Do not press one, do not trust your caller ID, do not interact with the call in any way.

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Email Phishing Scam Looks Like It Is Sent From The BBB

The BBB is warning businesses about an email phishing scam. The phishing email claims to be from the BBB with official sounding subjects like “violating the Fair Labor Standards Act” and “Safety and Health Act.” They also will appear to notify the recipient that a complaint has been lodged against their business. Contained within the email is a clickable link that will download malware which will then steal the victim’s passwords and/or hack company data.

The reason these emails are so successful, is that the BBB does send emails to businesses in order to inform or notify.

If you receive an email from the BBB, stop and take the time to read it over. Check for any grammatical errors and if it has a local signature located at the bottom. If there is a question about the legitimacy of the email, call your local BBB.

If you have already received one of the phishing emails and clicked on a link, immediately change passwords and contact

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US And European Electrical Grid Targeted In Massive Cyber Attack

The report states that hackers in Dragonfly has reemerged after about a four year hiatus and now has the ability to take control over the compromised power grids. Symantec is calling this new wave of attacks Dragonfly 2.0 in their report.

This isn’t the first time that hackers have set their sites on the power grid. In 2015 and 2016, hackers disrupted the Ukraine’s power grid and that attack resulted in hundreds of thousands of people without power. More recently, hackers linked back to the Russian government have developed malware in order to target the US.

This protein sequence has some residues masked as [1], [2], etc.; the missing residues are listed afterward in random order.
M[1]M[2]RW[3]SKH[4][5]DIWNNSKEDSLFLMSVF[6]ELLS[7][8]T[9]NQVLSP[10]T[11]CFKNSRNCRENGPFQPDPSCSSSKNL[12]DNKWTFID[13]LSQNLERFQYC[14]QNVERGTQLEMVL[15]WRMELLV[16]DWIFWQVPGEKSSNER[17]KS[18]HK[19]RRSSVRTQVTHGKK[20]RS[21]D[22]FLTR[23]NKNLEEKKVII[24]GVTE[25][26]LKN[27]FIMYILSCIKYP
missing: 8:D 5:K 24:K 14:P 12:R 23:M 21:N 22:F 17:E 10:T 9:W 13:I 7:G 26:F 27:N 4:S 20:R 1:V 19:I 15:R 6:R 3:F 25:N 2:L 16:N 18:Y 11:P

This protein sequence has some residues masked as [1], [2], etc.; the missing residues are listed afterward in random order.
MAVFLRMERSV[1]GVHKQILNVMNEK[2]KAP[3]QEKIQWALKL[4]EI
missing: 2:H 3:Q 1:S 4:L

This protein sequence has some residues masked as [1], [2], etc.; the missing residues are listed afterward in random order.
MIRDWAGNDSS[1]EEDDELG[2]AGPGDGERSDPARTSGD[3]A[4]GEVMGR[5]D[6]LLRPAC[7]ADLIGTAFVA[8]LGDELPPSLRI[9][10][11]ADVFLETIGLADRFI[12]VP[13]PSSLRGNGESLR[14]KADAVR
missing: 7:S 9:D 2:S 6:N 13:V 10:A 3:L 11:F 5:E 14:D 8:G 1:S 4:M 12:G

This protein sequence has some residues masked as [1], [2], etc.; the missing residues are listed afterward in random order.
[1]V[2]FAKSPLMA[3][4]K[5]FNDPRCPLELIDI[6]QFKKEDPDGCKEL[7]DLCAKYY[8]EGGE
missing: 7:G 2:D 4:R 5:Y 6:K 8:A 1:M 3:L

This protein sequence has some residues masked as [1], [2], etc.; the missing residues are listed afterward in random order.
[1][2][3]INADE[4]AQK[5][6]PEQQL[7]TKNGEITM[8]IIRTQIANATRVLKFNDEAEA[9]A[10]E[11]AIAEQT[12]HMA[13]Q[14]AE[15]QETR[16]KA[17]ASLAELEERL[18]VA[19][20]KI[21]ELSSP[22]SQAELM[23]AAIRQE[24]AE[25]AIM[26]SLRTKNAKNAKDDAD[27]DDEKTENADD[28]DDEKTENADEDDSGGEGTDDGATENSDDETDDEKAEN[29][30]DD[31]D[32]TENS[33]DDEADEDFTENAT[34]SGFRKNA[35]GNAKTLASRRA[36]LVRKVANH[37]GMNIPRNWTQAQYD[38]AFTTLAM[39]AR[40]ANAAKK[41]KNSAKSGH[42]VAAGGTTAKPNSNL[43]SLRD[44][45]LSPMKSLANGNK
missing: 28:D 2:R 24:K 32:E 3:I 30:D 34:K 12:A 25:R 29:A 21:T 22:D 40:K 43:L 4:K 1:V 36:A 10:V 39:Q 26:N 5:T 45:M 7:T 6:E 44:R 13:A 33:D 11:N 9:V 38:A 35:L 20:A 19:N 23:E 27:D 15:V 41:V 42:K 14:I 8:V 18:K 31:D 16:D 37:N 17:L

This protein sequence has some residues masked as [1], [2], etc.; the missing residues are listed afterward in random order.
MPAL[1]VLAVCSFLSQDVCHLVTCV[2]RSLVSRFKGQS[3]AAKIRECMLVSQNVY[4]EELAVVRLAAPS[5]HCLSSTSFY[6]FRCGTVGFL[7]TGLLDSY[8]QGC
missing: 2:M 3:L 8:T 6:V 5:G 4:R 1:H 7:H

Dragonfly 2.0 has used a sophisticated email campaign containing content specific to the energy sector which has tricked power company workers into opening the emails. Once the emails are opened, the malware sends the user’s network credentials back to the hacker’s server. The hackers also used attacks called ‘water hole’ to compromise websites frequented by users in the energy sector. Once a user visited the compromised sites, their network credentials were harvested. In one case, after the user visited a compromised website, a computer virus named Backdoor.Goodor was installed on the user’s computer which allowed the hackers to take control of the system.

According to Symantec, “Sabotage attacks are typically preceded by an intelligence-gathering phase where attackers collect information about target networks and systems and acquire credentials that will be used in later campaigns. The most notable examples of this are Stuxnet and Shamoon, where previously stolen credentials were subsequently used to administer their destructive payloads.”